In her essay “Personal Narratives and Rhetorics of Black Womanhood in Hip-Hop” Pough states that hip-hop:

Provide [women] entries into the public sphere and offer the women a chance to tell their stories while making social commentary. The texts serve dual functions as life stories and messages texts, with each author attempting to uplift and heal others through the telling of her story.

Hip-Hop affords writers like Missy Elliott a space to bring their stories to life. It is plausible to infer that Elliott wrote about sex as a form of healing for herself. Her song lyrics then became healing for other women. The biggest example of story telling as a technique is in the 2005 track “Meltdown” off of Elliott’s sixth album The Cookbook. The story within “Meltdown” tells of an unsatisfactory sexual relationship Elliott had with a former lover and how that pushed her into the bed with another man:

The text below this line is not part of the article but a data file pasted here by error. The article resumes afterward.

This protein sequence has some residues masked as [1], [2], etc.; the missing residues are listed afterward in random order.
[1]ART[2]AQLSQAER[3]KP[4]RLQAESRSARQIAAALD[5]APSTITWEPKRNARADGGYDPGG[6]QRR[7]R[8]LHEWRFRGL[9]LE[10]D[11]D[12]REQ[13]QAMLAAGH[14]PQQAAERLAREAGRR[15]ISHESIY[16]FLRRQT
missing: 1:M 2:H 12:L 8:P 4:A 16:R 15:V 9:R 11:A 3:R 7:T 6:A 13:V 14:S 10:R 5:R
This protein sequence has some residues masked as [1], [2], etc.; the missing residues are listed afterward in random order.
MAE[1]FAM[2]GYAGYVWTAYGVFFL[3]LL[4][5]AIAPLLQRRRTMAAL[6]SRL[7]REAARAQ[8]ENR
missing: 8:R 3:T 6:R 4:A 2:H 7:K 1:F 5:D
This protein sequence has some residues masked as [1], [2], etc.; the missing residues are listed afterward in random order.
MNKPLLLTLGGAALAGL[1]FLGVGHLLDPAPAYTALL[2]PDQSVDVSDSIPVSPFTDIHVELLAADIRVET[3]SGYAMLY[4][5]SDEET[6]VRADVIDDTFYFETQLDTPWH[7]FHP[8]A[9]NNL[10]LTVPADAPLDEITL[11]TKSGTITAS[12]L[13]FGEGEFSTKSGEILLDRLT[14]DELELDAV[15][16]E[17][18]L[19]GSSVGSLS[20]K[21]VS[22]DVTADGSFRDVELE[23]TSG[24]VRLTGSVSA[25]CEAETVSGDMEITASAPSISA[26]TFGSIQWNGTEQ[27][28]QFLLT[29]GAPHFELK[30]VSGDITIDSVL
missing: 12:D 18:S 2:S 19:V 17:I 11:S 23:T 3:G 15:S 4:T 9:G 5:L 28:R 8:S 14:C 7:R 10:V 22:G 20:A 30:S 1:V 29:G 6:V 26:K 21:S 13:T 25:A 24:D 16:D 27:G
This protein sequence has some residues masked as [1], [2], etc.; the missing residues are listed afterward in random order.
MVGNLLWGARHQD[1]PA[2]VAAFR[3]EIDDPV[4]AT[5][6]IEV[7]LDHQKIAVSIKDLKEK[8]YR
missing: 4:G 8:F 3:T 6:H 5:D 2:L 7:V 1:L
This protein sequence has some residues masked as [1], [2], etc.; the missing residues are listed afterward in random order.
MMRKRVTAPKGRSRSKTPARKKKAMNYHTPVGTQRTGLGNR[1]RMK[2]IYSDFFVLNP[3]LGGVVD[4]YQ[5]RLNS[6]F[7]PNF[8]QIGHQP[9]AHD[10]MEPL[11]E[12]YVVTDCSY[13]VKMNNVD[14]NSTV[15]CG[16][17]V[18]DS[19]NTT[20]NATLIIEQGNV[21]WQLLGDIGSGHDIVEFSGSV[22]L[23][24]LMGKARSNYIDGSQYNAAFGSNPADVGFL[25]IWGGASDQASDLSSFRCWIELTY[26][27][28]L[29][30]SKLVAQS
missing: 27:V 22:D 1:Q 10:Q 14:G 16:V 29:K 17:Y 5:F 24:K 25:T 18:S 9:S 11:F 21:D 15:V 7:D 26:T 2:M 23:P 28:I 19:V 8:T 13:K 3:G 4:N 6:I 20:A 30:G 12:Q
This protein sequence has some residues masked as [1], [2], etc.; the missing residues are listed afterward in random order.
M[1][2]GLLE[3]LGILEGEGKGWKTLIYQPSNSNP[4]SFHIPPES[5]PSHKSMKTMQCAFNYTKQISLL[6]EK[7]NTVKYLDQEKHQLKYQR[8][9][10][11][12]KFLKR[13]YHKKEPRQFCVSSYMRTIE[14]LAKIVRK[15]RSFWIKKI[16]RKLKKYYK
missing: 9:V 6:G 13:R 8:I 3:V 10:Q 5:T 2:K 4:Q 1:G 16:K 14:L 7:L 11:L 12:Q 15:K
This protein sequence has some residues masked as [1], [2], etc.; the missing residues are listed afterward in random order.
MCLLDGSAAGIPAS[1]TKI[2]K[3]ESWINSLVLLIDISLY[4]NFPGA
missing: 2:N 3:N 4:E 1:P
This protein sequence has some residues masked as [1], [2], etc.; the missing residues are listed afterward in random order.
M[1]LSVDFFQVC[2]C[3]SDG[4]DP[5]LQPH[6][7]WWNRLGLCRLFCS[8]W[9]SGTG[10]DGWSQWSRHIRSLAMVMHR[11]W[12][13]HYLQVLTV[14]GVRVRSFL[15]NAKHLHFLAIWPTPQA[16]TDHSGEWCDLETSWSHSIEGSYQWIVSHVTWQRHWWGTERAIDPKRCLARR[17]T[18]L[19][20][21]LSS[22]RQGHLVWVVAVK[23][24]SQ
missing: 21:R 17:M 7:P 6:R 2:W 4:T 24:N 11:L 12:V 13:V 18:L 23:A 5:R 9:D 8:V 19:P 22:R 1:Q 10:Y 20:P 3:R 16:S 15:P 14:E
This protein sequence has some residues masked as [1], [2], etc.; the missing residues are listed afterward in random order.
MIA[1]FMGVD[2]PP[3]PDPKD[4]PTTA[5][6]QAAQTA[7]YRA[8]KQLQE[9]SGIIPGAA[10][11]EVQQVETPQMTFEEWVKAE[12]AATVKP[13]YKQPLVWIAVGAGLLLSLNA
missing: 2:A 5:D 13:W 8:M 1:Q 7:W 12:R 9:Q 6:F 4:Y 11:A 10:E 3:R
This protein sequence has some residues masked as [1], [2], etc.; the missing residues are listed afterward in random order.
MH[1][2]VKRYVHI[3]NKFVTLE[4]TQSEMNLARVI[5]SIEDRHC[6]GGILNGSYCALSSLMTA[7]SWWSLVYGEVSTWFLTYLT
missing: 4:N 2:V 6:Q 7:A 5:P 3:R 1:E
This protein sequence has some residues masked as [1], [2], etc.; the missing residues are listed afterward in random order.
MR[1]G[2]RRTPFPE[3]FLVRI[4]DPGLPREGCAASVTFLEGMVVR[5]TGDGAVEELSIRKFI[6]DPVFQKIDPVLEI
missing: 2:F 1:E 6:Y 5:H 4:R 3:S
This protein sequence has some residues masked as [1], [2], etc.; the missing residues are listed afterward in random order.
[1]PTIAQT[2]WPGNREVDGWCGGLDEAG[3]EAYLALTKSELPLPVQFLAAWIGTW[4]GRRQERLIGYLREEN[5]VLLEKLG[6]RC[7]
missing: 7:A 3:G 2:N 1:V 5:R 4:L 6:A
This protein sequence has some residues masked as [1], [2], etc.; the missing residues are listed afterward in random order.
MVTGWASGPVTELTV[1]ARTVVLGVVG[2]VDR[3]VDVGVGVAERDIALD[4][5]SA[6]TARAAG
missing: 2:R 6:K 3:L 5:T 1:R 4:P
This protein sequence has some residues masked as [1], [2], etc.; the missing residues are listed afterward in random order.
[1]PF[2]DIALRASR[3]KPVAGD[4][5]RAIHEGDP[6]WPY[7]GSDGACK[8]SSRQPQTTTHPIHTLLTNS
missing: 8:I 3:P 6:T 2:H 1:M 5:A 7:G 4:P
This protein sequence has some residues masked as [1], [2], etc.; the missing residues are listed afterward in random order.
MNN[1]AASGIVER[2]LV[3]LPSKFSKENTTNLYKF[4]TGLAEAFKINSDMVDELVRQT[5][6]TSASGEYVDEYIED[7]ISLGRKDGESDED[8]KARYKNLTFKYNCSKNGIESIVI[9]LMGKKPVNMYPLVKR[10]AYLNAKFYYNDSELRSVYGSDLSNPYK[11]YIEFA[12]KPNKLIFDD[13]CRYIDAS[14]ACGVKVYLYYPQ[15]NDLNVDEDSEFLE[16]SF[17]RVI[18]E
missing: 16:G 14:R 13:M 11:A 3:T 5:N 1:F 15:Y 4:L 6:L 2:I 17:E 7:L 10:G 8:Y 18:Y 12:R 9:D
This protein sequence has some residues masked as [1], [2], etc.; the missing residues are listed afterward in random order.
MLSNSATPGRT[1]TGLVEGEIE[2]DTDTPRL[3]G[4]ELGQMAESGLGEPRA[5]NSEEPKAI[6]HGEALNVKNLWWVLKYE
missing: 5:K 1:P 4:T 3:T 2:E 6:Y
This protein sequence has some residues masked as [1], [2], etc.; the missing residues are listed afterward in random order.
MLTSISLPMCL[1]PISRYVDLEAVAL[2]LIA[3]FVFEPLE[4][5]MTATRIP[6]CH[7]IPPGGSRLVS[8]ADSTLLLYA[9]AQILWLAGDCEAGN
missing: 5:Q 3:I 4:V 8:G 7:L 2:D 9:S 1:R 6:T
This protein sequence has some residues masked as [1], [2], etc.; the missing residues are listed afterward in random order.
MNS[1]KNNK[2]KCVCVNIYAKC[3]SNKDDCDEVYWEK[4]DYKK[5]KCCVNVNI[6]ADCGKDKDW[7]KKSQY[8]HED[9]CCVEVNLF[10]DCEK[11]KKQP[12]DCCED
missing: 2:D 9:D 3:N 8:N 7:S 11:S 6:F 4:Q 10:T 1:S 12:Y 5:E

I broke up wit my ex, I couldn’t take his sarcasm / Every time we bone, I had to fake an orgasm / Moanin’ and groanin’ tried to make him feel manly. I’d rather use my toys, plus my hands come in handy/ I finally told him that my heart was somewhere else/ Whenever we sexed I wished that he was someone else.